My son has always had a fairly short fuse, but very rarely has had "meltdowns" for the past couple years. But starting a couple of weeks ago, he started throwing full-out tantrums about seemingly small things, such as doing the chores he has done (albeit begrudgingly) since the beginning of summer: putting his clothes away and brushing teeth at night. Other than the out of control tantrums, he has been increasingly needy: used to go to bed on his own, now has to be put to bed, used to entertain himself solo, now "needs" me with him almost constantly unless he's watching TV. His fights with his brother who is 5 years older have increased in frequency and intensity. I feel like I have a toddler again. He seems more anxious than before as well.
I recently quit my full time job to stay at home more with him and be able to homeschool full time (he had been homeschooled before only on my days off). We definitely spend more time together than we ever did before.
I'm at a loss as to what to do. Punishments for the hostility/rage have not worked. We've tried incentives for good behavior, but he hasn't been able to do it at all. I've read The Explosive Child and am trying to use some of the collaborative problem solving techniques from it. I think they have helped, but they are completely exhausting and DH and DSS are not really on board. I feel like I'm walking on eggshells all the time. I wouldn't have described my son as an "explosive child" before, but after reading the book, I see that maybe he has those tendencies. They've just never been this acute before (since toddlerhood).
I guess I'm hoping someone else has had experience like this before.
I don't really have any suggestions, but I hope someone does.
I had an angry 9 year old, and we ended up taking her for therapy. We were having her evaluated for ADHD, but they psychiatrist also recommended therapy, and the therapist recommended 1-2-3 Magic, the techniques of which I did try, and found helpful to a degree. We tried a medication for ADHD, but it seemed mostly just to rule it out, and we ended up discontinuing it. It caused her to have anxiety at night, and then after being off it for awhile, that settled down and things seemed better over all. But I feel like the upshot of it all from the therapist was that it was uneven parenting, which was why he recommended 1-2-3 Magic, and the funny thing is she watched the dvd when I did, so she already aware of the techniques before I even tried them, but the one thing she did at least seem to accept was that I wasn't going to give in. So she might get angry and rage about it, but she stopped trying to engage me directly after awhile.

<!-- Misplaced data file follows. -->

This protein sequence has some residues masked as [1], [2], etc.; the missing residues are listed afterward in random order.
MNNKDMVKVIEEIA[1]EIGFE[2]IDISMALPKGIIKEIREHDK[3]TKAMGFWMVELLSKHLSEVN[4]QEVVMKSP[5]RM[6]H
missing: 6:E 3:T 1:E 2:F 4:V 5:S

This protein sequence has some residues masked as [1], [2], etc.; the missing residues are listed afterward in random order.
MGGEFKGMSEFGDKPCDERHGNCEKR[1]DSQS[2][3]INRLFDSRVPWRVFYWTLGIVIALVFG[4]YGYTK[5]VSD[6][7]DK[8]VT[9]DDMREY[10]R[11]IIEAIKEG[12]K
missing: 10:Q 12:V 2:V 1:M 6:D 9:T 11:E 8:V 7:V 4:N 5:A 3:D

It's possible that things have gotten worse lately because he is in a new developmental cycle. It could also be food related. So you are homeschooling him full time now, but when you worked before and homeschooled him part time, was he in school part time, or was he with another caretaker or something of that nature? Is it possible he is having a hard time adjusting to this new situation?
Is he able to explain when he is calm why he was so angry? It was kind of eye opening listening to my daughter talk in her therapy sessions, but she just came off as so hostile to me, and she still does at times. In the last year, I've seen her actually become a little nicer. Just about a week or two ago, she offered to share something with me. That was honestly a first. She will be 10 in about a month.
Therapy has helped with my ds1 who has had life-long tantrums. It really helped him recognize his feelings and give him words and tools. But there is the fear of making him feel like there is something 'wrong' with him by gonig to therapy. Although if he's homeschooled he's less likely to feel embarassed about leaving school for an appointment, etc.
On a personal note, I'm wondering what the power dynamic is like between you and your DH and how your DH relates to ds. If something is off in either of those respects, it might help explain why (now that you're home more with him) he suddenly is expressing a deep need for more nurturing while also expressing a fear about this sense of vulnerability by acting out.
I've been working with a family counsellor to help me with ds1. He recommends as much nurturing and positive attentiona as possible. Make him feel special - if you make cookies, make one extra big one for him, or one in his initial of his name. Recognize his emotional needs, but don't give up structure. If he needs you to hold his hand to fall asleep, then ok. But keep bedtime at the same time and his routine the same. But be sure he genuinely feels he needs you - meaning he has real fears about something. Otherwise, make a plan to check on him every 3 minutes once the lights go out, or shop for a night light. Ask him at a calm time during the day, 'I've noticed you've been having a hard time going to sleep by yourself at night. You didn't used to. What's up?' make a plan together, plan to revisit it in a week or two, plan again.
About chores, as long as they are age appropriate he still needs to do them. Ask him, again when things are calm, 'I've noticed you've been getting upset about taking out the garbage lately. What's up?' Does he feel he does too much work at home - way more than his siblings? If so, explain it's because he's the oldest. And being the oldest is a special job with responsibilities but also a lot of privileges. And then devise a privilege that only he gets. Writing up contracts together are good and they are a more 'adult' way of making agreements.
anyways, hth. Explosive child is good.
Good luck and take care.
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